Scarification: soak in warm water, let stand in water for 12 hours
Stratification: Will germinate without pretreatment although 30 to 60 days cold may hasten germination
Germination: sow seed 1/4" deep, tamp the soil, mulch the seed bed
Other: fall sowing in mulched beds is prefered to artificial stratification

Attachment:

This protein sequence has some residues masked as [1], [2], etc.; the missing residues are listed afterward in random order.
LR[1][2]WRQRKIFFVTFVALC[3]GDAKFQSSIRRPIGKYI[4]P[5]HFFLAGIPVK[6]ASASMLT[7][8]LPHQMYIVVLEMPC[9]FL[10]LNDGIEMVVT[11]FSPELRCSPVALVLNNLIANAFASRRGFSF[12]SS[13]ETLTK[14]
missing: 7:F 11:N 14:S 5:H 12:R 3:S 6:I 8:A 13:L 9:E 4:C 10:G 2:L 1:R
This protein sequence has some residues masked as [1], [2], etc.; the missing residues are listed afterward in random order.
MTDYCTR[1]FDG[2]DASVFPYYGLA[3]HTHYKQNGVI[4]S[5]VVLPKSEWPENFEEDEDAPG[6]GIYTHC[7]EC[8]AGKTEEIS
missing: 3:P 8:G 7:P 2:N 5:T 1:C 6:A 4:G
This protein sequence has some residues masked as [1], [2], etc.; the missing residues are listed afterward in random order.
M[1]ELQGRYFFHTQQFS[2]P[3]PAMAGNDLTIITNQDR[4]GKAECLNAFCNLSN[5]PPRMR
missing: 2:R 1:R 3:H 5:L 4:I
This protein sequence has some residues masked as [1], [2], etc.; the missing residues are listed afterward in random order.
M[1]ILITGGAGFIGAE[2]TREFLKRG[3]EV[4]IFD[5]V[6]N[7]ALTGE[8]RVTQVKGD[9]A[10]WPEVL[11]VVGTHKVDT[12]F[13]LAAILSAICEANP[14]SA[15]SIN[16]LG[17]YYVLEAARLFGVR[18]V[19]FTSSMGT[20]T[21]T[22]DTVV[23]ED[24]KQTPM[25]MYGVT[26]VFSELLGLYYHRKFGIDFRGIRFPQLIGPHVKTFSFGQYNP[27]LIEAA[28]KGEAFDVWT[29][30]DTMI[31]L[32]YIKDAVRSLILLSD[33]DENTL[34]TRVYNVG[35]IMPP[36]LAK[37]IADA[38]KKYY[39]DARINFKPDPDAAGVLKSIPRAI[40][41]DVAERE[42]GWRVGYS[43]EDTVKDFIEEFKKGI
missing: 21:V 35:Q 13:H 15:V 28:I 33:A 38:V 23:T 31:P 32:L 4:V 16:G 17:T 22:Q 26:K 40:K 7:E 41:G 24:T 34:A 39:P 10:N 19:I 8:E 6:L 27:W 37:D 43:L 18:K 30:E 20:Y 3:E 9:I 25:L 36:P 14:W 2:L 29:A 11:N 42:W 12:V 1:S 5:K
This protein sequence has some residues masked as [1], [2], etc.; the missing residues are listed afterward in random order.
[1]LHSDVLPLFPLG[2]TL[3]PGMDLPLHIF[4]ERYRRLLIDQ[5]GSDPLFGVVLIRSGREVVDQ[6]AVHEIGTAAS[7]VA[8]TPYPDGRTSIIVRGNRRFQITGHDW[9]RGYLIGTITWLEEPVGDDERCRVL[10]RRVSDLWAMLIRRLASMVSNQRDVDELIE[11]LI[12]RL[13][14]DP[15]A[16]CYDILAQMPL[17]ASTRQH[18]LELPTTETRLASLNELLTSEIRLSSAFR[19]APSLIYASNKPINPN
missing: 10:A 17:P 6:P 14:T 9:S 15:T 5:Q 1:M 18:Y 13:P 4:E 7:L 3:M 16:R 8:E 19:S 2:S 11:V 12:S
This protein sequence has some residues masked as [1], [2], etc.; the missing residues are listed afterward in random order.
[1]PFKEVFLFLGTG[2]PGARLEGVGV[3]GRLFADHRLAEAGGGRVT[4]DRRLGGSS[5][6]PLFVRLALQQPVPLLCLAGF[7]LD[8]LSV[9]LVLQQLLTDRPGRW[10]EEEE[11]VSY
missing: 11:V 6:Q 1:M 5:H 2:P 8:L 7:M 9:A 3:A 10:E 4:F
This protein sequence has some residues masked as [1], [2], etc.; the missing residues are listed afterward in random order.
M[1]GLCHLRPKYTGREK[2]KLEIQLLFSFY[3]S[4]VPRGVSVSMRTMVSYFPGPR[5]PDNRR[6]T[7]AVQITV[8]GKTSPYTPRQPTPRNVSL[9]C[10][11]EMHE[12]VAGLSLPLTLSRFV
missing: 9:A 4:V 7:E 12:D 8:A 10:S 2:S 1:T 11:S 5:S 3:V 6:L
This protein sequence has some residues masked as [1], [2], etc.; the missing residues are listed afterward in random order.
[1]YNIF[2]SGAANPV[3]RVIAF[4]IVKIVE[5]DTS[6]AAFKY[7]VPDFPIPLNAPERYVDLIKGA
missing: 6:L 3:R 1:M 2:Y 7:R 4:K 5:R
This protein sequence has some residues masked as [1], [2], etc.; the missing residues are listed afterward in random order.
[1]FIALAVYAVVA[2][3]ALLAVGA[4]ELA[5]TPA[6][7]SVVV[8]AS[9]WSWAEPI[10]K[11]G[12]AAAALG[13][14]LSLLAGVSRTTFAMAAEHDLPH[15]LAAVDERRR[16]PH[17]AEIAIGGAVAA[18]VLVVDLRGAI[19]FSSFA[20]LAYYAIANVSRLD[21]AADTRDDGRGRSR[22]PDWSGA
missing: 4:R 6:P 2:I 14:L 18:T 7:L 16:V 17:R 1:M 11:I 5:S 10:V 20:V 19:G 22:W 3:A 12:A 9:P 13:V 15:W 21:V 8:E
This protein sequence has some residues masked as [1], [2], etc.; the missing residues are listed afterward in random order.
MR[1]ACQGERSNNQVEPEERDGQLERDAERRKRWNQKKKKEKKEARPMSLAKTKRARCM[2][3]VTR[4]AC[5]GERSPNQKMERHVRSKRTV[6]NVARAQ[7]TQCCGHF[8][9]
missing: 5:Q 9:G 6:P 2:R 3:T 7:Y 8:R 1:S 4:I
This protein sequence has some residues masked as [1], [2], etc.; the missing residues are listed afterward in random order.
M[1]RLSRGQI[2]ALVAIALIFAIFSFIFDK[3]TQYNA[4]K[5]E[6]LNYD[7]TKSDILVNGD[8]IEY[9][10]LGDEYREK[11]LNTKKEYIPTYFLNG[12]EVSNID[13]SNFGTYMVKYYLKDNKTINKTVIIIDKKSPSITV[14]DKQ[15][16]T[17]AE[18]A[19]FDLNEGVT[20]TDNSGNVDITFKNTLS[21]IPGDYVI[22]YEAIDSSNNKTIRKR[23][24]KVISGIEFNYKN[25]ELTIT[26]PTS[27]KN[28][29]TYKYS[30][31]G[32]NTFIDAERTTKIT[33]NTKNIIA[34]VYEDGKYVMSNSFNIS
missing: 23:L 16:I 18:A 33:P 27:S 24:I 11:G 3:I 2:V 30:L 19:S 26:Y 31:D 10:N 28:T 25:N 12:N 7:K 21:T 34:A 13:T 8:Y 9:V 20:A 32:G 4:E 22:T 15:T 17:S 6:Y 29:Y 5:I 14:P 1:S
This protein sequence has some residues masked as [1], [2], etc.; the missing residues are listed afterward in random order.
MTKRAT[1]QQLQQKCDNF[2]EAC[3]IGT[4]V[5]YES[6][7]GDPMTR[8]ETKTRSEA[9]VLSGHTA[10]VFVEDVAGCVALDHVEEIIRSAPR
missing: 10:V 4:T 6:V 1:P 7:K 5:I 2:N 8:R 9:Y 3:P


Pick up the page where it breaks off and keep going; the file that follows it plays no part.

Larix laricina, also known as Tamarack, Eastern Larch, or Hackmatack, is a small to medium-size deciduous coniferous tree that can reach up to 20 meters tall. It has a straight trunk and a narrow pyramidal crown. The needles on the tree are needle-like, light blue-green, and turn bright yellow in the autumn before falling off. This tree is commonly found in swamps, bogs, and other low-land areas and is tolerant of acid and infertile soils, as well as waterlogged soils. The wood of this tree is tough and durable, yet also flexible, and was frequently used by the Algonquian people for making snowshoes and other products where toughness was required. Today, it is used mainly for pulpwood, posts, poles, rough lumber, and fuelwood. Tamarack is also grown as an ornamental tree in gardens in cold regions. Wildlife, including porcupines, snowshoe hares, and red squirrels, rely on Tamarack for food and shelter. This tree is very intolerant of shade and must become dominant to survive. The best silvicultural systems for Tamarack are clear cutting or seed-tree cutting because the seedlings require full light to survive and grow well. If you are looking for a unique and hardy tree for your garden or are interested in the history and cultural uses of this beautiful tree species, consider Larix laricina.